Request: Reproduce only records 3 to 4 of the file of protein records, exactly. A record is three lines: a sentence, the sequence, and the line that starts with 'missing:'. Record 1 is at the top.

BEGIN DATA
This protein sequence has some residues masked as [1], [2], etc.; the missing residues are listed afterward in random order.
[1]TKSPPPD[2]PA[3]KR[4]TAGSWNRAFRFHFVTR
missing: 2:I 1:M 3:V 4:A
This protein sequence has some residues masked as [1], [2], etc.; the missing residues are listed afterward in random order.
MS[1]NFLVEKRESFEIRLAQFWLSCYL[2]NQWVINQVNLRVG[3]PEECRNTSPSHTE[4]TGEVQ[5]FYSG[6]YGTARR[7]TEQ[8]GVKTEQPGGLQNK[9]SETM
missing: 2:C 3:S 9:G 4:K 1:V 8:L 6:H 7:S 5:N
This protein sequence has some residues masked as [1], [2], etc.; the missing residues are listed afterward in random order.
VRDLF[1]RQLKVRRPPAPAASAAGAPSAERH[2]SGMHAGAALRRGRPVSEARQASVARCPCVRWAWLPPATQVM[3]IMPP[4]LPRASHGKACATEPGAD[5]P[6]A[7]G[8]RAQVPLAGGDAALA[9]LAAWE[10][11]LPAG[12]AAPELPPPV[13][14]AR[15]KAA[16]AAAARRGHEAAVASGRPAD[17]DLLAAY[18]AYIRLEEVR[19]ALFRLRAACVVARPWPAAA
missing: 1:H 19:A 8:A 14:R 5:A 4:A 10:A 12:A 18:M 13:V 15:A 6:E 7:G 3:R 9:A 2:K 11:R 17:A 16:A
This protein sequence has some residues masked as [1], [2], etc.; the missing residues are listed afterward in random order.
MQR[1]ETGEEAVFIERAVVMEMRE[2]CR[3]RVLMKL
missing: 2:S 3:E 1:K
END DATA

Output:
This protein sequence has some residues masked as [1], [2], etc.; the missing residues are listed afterward in random order.
VRDLF[1]RQLKVRRPPAPAASAAGAPSAERH[2]SGMHAGAALRRGRPVSEARQASVARCPCVRWAWLPPATQVM[3]IMPP[4]LPRASHGKACATEPGAD[5]P[6]A[7]G[8]RAQVPLAGGDAALA[9]LAAWE[10][11]LPAG[12]AAPELPPPV[13][14]AR[15]KAA[16]AAAARRGHEAAVASGRPAD[17]DLLAAY[18]AYIRLEEVR[19]ALFRLRAACVVARPWPAAA
missing: 1:H 19:A 8:A 14:R 5:A 4:A 10:A 12:A 18:M 13:V 15:A 6:E 7:G 3:R 9:A 2:K 11:R 17:A 16:A
This protein sequence has some residues masked as [1], [2], etc.; the missing residues are listed afterward in random order.
MQR[1]ETGEEAVFIERAVVMEMRE[2]CR[3]RVLMKL
missing: 2:S 3:E 1:K